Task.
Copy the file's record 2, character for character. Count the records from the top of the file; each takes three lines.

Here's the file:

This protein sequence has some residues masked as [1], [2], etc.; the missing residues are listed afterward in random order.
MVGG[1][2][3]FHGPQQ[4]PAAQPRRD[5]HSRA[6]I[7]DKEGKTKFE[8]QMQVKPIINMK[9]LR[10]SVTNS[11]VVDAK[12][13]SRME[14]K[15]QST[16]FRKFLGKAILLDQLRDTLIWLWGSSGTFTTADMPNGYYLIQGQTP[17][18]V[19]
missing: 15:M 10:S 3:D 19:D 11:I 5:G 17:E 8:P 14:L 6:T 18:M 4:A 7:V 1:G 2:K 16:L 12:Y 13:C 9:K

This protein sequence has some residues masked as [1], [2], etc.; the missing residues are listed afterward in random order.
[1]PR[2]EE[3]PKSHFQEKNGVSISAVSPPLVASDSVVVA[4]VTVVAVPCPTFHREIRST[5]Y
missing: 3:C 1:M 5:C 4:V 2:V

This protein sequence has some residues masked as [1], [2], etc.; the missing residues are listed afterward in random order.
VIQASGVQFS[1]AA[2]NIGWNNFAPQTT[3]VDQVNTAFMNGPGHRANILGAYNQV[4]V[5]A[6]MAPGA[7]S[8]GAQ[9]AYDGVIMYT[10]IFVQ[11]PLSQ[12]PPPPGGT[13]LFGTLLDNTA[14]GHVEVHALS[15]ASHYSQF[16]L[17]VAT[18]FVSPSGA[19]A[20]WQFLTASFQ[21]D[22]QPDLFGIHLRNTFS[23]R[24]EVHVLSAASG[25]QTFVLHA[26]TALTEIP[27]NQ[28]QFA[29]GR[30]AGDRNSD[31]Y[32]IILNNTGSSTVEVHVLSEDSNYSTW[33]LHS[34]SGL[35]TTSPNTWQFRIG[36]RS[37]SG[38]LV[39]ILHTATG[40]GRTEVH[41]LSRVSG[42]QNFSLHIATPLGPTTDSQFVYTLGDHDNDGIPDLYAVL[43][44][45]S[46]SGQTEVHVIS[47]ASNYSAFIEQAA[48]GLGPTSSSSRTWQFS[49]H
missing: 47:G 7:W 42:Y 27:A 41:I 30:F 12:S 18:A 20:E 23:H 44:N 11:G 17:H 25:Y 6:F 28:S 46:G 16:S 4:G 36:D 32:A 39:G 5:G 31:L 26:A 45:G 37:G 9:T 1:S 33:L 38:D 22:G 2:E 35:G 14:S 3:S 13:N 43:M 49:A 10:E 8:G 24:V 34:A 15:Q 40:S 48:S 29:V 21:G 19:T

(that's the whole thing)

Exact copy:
This protein sequence has some residues masked as [1], [2], etc.; the missing residues are listed afterward in random order.
[1]PR[2]EE[3]PKSHFQEKNGVSISAVSPPLVASDSVVVA[4]VTVVAVPCPTFHREIRST[5]Y
missing: 3:C 1:M 5:C 4:V 2:V